Almost anyone who was a child in the 1960’s and 70’s in the US would have at one time owned an Aurora brand model kit. It was a special time in history. Universal Pictures had just licensed their most famous films for Television broadcast. Famous Monsters of Filmland Magazine was bringing the excitement of these films into the hearts of boys not so interested in sports and waning on the ideas of the war hero. And 1960 saw a small plastics company secure a deal with Universal to manufacture monster model figure kits.
After some moderate success in the early 1950s with WW II Aircraft models, Aurora Plastics Company began looking beyond competing with manufacturers Revell and Monogram. They had success with a Knights of Armor series and the Guys and Gals of Nations series in that decade, establishing a market for figure kits, but it was the tie-in with Hollywood film and TV shows that put Aurora on the model kit maker map. Shortly after the deal with Universal, they released their first ‘tie-in’ kit on the market. They introduced Frankenstein in 1961 and it was a huge success. They followed up in 1962 with Dracula and The Wolfman. Monster mania was hitting big and kids wanted to own a piece of monster history for themselves. Imagine being a young kid and having the monster likeness of Boris Karloff, Lon Chaney Jr. and Bela Lugosi in your own possession.
Adding to the excitement, Aurora had commissioned a young talented artist by the name of James Bama to paint box covers for their kits. He brought the b&w film monsters into stunning vivid colors for the first time. James Bama would go on to be regarded as a fine artist in western subject matter. But his early art lived on in the hearts of monster fans for many years. Even to this day his original Universal Monster Kits box art paintings are sold at high prices at auctions.
Following the original kit releases, Aurora continued with; The Creature From the Black Lagoon, The Mummy, The Hunchback of Notre Dame, Dr. Jekyll as Mr. Hyde, The Phantom of the Opera, and King Kong and Godzilla in 1964. By that year they had sold over 7 million kits to monster hungry fans. They introduced The Witch in 1965 which was the first kit not associated with a film and in 1966, they released The Forgotten Prisoner in conjunction with Famous Monsters of Filmland Magazine.
In 1970, they re-released the kits with glow in the dark parts, usually hands, heads and accessories. Marketed as ‘Frightening Lightning’ kits, the modifications ignited a new wave of sales for the aging kits. This was when I first discovered model building and the exciting Aurora Monster Kits. I will admit that my mom had to cover my models with a small sheet at night, or I’d awaken, frightened to seeing a half dozen glowing, floating heads on the opposite side of my room.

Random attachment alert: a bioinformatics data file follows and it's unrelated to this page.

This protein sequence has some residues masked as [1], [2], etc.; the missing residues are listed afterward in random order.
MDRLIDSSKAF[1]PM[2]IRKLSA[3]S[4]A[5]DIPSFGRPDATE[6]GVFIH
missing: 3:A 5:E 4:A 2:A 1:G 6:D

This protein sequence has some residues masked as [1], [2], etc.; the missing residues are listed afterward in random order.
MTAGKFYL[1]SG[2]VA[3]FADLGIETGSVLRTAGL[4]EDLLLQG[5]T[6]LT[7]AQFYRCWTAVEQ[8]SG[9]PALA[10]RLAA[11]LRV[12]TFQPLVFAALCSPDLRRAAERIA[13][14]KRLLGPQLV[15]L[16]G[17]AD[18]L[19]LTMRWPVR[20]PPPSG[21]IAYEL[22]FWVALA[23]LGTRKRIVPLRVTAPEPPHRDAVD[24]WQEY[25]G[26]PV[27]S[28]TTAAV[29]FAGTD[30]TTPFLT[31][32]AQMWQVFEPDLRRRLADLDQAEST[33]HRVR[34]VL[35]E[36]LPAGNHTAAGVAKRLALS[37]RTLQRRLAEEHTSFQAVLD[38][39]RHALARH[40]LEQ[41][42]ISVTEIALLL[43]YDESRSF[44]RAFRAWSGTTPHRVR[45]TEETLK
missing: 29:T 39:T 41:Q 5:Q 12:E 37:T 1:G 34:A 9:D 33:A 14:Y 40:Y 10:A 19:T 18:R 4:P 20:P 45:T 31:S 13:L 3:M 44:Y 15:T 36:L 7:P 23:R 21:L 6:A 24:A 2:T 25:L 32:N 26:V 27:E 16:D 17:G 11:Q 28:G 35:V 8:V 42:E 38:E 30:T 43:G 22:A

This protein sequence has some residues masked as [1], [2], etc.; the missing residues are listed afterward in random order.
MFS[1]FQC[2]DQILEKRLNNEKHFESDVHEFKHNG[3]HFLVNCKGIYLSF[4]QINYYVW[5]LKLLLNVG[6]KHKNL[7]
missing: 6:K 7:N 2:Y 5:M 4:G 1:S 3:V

In subsequent years, Aurora would produce additional series, Monster Scenes, and Monsters of the Movies. They had released successful lines of superhero kits, Superman, Batman, Spider-man, Wonder Woman, The Hulk, The Lone Ranger and more, representing both DC and Marvel worlds. Through the 1960s, they had sci-fi TV Show kits for Lost in Space, Land of the Giants, Voyage to the Bottom of the Sea, and more. They had monster/vehicle crossover kits, pirates, secret agents, and Presidents. In the 1970s they introduced the Prehistoric Scenes Kits, depicting Dinosaurs, Cavemen, and early mammals. Aurora was purchased in the early 1970s by Nabisco, but by the late 70s the scene had slowed and Nabisco broke up the company in 1977.
When I was a kid, my bedroom resembled a miniature horror museum. Getting these kits was like owning a piece of the Horror films I loved so much. Building and painting the kits to match the boxes and film made me a monster creator myself, much like Dr. Frankenstein. I had won awards for a model building contest at a local neighborhood hobby store. These kits became a huge part of my life.
As I grew older, it was sad to see those kits disappear from the store shelves. However, all was not lost. Nabisco had sold the original monster kit molds to rivals, Revell and Monogram, who re-released the famous kits at various intervals throughout the years. Smaller companies like Polar Lights and Moebius would later produce some of the kits and keep monster kit making alive for the older fans that grew up in that special time in history.
Original Aurora Monster kits with the name and date stamp in the bottom can sell for over $200 on eBay, depending upon the model. If you are in it just for nostalgia or new to kit building, you can get most of the reissues for fair market prices, from $25 to $50. There are also a whole slew of new kits with even more detail, often made from Resin or Vinyl for the more discerning kit builder. Today, if you can name a horror movie, some small company has probably built a kit for it. It is a great way to relax; it’s a fun pastime, and a way to own your own monster.
Here’s some links to help discover some of the old kits, new kits, add-on accessories and customizing parts for the horror/sci-fi model kit market. A world that started with a company called Aurora and their original Monster figure Kits. You can also check out the video, Aurora Monsters, The Model Craze the Gripped the World, on dvd with your ghoulish host, Zacherley
Check out this neat trailer for an Aurora Monster Kit documentary: